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Discouragement, and Beyond

New first, then the goods.

I’m now on the tail end of edit and polish on the Lexicon Calopa collection, and I’m really pleased with how it’s shaking out. I’ll be rounding out the month with work on the glossary and timeline, and then next month will be all about illustrating the new maps, interior layout, and cover design. The book will be ready in time for December.

Win? Win. I’ll even have a little Facebook event page set up for the release. Digital party, activate. BYOB. I’ve got the confetti canons covered. But for now, let’s dig in to the succulent brain-meats of today’s tasty offering:

Discouragement, and Beyond

Discouragement. Every creative effort faces it, and everyone’s experienced it. We’ve all been at that apathetic Sisyphus moment where the urge to hit “fuck it” mode and let the boulder roll back down hill is overwhelming.

I’ve no advice on how to deal with that. I truly don’t.

17343-im-sorry-pugPlease accept this adorable forced-perspective pug as a token of my apologies.

Okay, cool, I can sense that some of you are leaving the auditorium—but hold up a sec. I do have a piece of wisdom for you about this, but I want to be honest with you lot first. See, I’m really, truly bad at dealing with discouragement in the moment. It’s something I’ve wrestled with over the years, and an aspect of the Lego set that is me that I’ve learned to accept.

Discouragement has killed a LOT of my projects. Webcomics, music albums, stories, videos, but I can say with all sincerity that those deaths came after mountains of effort on my part. In that, I gave it my all. I tried. The attempt was not simply stopped at the conceptual stage.

But how in the hell does my knowing or coming to terms with that help you, you might ask? Again. Mental projection here. I’m assuming you’re asking. I’m also visualizing you asking this question while sword-fighting against an ambulatory modern-chic coffee table in the middle of the Ikea version of Thunderdome.

My imagination entertains me.

91.jpg. . . Usually.

Back to your question: how does this help you? How does this shore you up when you’re dealing with discouragement. Well, it doesn’t-

Okay, wait, back in your seats. Bear with me. The truth is, I can’t give you advice on how to deal with feeling discouraged. I’m clearly and empirically not the best person to try to give you clever platitudes that’ll turn things around in that state. BUT, I can tell you what to do after, because I’ve been there so many times at this stage in my life that it’s become an exercise regime of sorts.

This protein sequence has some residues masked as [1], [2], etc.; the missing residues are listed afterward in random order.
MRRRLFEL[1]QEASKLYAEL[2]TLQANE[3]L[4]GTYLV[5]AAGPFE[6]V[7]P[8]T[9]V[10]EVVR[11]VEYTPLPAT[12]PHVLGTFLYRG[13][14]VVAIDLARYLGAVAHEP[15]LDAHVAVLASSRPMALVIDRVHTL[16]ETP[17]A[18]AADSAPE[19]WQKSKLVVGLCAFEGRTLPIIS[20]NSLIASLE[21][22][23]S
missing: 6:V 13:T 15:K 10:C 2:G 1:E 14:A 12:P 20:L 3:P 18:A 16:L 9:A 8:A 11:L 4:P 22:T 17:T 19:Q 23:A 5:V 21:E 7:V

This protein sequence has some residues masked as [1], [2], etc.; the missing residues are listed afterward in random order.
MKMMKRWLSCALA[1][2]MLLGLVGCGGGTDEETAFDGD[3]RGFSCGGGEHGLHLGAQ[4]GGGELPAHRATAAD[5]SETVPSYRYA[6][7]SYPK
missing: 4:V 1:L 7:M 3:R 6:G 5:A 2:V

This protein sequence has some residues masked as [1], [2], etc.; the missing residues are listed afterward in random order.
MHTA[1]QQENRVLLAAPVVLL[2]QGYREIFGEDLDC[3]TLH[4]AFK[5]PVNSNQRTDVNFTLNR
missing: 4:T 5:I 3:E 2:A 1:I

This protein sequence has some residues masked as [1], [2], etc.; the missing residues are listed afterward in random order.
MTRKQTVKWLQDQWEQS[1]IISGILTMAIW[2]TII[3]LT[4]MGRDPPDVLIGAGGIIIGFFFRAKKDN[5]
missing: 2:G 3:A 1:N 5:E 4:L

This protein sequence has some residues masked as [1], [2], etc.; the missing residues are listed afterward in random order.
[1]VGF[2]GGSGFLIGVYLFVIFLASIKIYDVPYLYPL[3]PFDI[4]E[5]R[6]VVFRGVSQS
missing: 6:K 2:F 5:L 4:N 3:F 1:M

You’re going to fail. That’s part of the process. It’s an unavoidable free ticket to the suck show. It’s how we learn and grow. So, when you’re discouraged, when you see something as a failure, I want you to ask yourself the very same question that I pose to myself once the initial suckitude has throttled back:

“Did I do the best I could with what I had at that time?”

Let’s say I’m feeling particularly harsh on myself when I ask that, and my answer to it is an unequivocal “No”. Cool. That begs the follow ups: What could I have done? What mistakes did I make? What else could I have plied to fix the issues?

See, even in that moment of taking myself to task, I’m learning. Eventually, once I get past the underlying self-recrimination, I’ve got new wisdom to apply to my next attempt to swing for the fences. Or, in the case of discouragement threatening to drive me off of something before I’ve given it a fair shake, it can prompt me to keep going at it until I can truly say that I’ve given it the Tao of Deadpool, and employed maximum effort.

_2d01aa2a-f629-11e5-9a43-23ebef71ce06Senpai noticed me!

But, as the years have gone by, more and more I find myself answering that question with “Yes”, even as I tally where I personally goofed. That gives me some peace. Failing sucks, and that won’t change, but more and more the sting of it tends to not hang around as long. I bounce back a lot quicker. I’m more apt to leap into the next project with more energy and hope.

It’s also allowed me the clarity to see where I had successes, even with the things that came to an unfortunate end. That simple question has allowed me to lose the rose-colored glasses, look back pragmatically, and not always play the shame and blame game with myself.

There are no winners in the shame and blame game. Believe me. Monopoly ends in less anger and broken friendships.

I can’t tell you how to deal with discouragement. Sorry. I can only clue you in to how to deal with what comes next. Ask yourself that question. Learn from it. USE IT.

Because, if we’re being honest with ourselves, the hardest part of being a creative individual isn’t failure, or deadlines, or even the self-doubt and moments of weakness where being discouraged can throw things off the rails. It’s the aftermath, and what we choose to take away from that, that’ll define whether or not we start building up something new and improved.

You’ve got this. Maximum effort.

Until next time, Horns Up.


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